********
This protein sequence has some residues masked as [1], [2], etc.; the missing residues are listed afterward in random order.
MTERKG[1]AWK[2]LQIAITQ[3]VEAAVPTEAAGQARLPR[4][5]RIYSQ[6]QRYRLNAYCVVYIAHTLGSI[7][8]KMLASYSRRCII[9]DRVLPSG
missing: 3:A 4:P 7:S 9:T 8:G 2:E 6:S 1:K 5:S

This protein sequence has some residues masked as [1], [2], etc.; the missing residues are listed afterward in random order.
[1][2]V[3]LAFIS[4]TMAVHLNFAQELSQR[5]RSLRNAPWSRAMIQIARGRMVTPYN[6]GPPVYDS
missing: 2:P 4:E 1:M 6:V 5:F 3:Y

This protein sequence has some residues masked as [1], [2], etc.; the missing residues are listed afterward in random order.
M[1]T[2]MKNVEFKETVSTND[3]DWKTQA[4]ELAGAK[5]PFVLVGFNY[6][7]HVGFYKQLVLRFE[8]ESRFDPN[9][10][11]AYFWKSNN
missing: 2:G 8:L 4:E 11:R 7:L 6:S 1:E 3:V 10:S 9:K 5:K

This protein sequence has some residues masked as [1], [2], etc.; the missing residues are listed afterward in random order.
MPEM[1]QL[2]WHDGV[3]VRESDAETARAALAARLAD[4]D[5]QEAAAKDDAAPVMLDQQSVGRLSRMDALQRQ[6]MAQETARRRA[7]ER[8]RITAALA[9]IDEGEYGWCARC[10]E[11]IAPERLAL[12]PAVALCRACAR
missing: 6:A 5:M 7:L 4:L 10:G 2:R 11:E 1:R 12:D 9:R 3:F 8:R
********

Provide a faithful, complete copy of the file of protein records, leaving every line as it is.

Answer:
This protein sequence has some residues masked as [1], [2], etc.; the missing residues are listed afterward in random order.
MTERKG[1]AWK[2]LQIAITQ[3]VEAAVPTEAAGQARLPR[4][5]RIYSQ[6]QRYRLNAYCVVYIAHTLGSI[7][8]KMLASYSRRCII[9]DRVLPSG
missing: 3:A 4:P 7:S 9:T 8:G 2:E 6:S 1:K 5:S

This protein sequence has some residues masked as [1], [2], etc.; the missing residues are listed afterward in random order.
[1][2]V[3]LAFIS[4]TMAVHLNFAQELSQR[5]RSLRNAPWSRAMIQIARGRMVTPYN[6]GPPVYDS
missing: 2:P 4:E 1:M 6:V 5:F 3:Y

This protein sequence has some residues masked as [1], [2], etc.; the missing residues are listed afterward in random order.
M[1]T[2]MKNVEFKETVSTND[3]DWKTQA[4]ELAGAK[5]PFVLVGFNY[6][7]HVGFYKQLVLRFE[8]ESRFDPN[9][10][11]AYFWKSNN
missing: 2:G 8:L 4:E 11:R 7:L 6:S 1:E 3:V 10:S 9:K 5:K

This protein sequence has some residues masked as [1], [2], etc.; the missing residues are listed afterward in random order.
MPEM[1]QL[2]WHDGV[3]VRESDAETARAALAARLAD[4]D[5]QEAAAKDDAAPVMLDQQSVGRLSRMDALQRQ[6]MAQETARRRA[7]ER[8]RITAALA[9]IDEGEYGWCARC[10]E[11]IAPERLAL[12]PAVALCRACAR
missing: 6:A 5:M 7:L 4:L 10:G 2:R 11:E 1:R 12:D 9:R 3:F 8:R